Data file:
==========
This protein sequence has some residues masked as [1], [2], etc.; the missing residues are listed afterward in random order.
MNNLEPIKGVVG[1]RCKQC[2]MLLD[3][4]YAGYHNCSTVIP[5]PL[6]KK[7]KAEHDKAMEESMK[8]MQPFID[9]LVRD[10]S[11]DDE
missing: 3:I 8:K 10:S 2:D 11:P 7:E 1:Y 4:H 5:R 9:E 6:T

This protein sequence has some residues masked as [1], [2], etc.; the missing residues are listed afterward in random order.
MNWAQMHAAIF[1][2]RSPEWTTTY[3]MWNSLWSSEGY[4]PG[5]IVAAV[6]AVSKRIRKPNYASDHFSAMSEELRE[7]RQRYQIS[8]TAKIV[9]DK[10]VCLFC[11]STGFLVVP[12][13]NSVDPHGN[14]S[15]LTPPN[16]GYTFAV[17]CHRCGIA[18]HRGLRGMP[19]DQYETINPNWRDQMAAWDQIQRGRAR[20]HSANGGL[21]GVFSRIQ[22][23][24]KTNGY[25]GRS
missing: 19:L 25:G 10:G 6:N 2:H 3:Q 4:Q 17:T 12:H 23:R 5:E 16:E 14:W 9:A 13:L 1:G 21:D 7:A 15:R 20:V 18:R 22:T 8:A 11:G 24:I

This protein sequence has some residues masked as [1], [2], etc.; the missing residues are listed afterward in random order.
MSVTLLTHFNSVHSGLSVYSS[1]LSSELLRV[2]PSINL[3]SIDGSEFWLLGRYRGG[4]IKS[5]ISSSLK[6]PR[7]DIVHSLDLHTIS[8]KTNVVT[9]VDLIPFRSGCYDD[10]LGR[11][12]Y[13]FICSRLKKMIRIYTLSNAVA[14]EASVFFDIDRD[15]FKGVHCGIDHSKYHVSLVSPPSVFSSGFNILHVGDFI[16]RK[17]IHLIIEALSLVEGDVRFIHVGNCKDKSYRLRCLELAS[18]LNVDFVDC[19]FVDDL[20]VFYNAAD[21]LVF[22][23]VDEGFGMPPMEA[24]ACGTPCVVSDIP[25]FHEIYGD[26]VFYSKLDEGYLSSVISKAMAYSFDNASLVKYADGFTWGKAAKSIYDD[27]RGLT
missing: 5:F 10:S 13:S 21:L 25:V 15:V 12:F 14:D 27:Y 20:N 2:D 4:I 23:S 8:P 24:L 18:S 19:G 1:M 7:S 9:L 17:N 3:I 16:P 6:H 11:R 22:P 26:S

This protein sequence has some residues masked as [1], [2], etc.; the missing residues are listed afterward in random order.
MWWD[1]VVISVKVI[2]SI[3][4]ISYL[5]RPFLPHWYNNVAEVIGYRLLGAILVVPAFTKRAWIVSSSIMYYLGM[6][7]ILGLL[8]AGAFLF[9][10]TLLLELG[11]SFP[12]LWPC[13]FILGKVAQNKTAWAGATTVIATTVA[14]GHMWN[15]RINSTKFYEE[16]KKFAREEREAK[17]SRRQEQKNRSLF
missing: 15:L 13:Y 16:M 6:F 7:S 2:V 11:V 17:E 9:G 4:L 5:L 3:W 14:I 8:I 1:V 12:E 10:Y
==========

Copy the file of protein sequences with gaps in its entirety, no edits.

This protein sequence has some residues masked as [1], [2], etc.; the missing residues are listed afterward in random order.
MNNLEPIKGVVG[1]RCKQC[2]MLLD[3][4]YAGYHNCSTVIP[5]PL[6]KK[7]KAEHDKAMEESMK[8]MQPFID[9]LVRD[10]S[11]DDE
missing: 3:I 8:K 10:S 2:D 11:P 7:E 1:Y 4:H 5:R 9:E 6:T

This protein sequence has some residues masked as [1], [2], etc.; the missing residues are listed afterward in random order.
MNWAQMHAAIF[1][2]RSPEWTTTY[3]MWNSLWSSEGY[4]PG[5]IVAAV[6]AVSKRIRKPNYASDHFSAMSEELRE[7]RQRYQIS[8]TAKIV[9]DK[10]VCLFC[11]STGFLVVP[12][13]NSVDPHGN[14]S[15]LTPPN[16]GYTFAV[17]CHRCGIA[18]HRGLRGMP[19]DQYETINPNWRDQMAAWDQIQRGRAR[20]HSANGGL[21]GVFSRIQ[22][23][24]KTNGY[25]GRS
missing: 19:L 25:G 10:G 6:N 2:H 3:Q 4:Q 17:T 12:H 23:R 5:E 16:E 14:W 9:A 13:L 1:G 21:D 7:A 15:R 20:V 18:R 22:T 8:A 11:G 24:I

This protein sequence has some residues masked as [1], [2], etc.; the missing residues are listed afterward in random order.
MSVTLLTHFNSVHSGLSVYSS[1]LSSELLRV[2]PSINL[3]SIDGSEFWLLGRYRGG[4]IKS[5]ISSSLK[6]PR[7]DIVHSLDLHTIS[8]KTNVVT[9]VDLIPFRSGCYDD[10]LGR[11][12]Y[13]FICSRLKKMIRIYTLSNAVA[14]EASVFFDIDRD[15]FKGVHCGIDHSKYHVSLVSPPSVFSSGFNILHVGDFI[16]RK[17]IHLIIEALSLVEGDVRFIHVGNCKDKSYRLRCLELAS[18]LNVDFVDC[19]FVDDL[20]VFYNAAD[21]LVF[22][23]VDEGFGMPPMEA[24]ACGTPCVVSDIP[25]FHEIYGD[26]VFYSKLDEGYLSSVISKAMAYSFDNASLVKYADGFTWGKAAKSIYDD[27]RGLT
missing: 5:F 10:S 13:S 21:L 25:V 15:V 12:F 14:D 27:Y 20:N 2:D 4:I 23:S 8:P 24:L 18:S 19:G 1:M 7:S 9:L 17:N 3:I 16:P 6:H 11:R 22:P 26:S

This protein sequence has some residues masked as [1], [2], etc.; the missing residues are listed afterward in random order.
MWWD[1]VVISVKVI[2]SI[3][4]ISYL[5]RPFLPHWYNNVAEVIGYRLLGAILVVPAFTKRAWIVSSSIMYYLGM[6][7]ILGLL[8]AGAFLF[9][10]TLLLELG[11]SFP[12]LWPC[13]FILGKVAQNKTAWAGATTVIATTVA[14]GHMWN[15]RINSTKFYEE[16]KKFAREEREAK[17]SRRQEQKNRSLF
missing: 15:L 13:Y 16:M 6:F 7:S 2:V 11:V 17:E 9:G 4:L 5:L 3:W 14:I 8:I 1:V 12:E 10:Y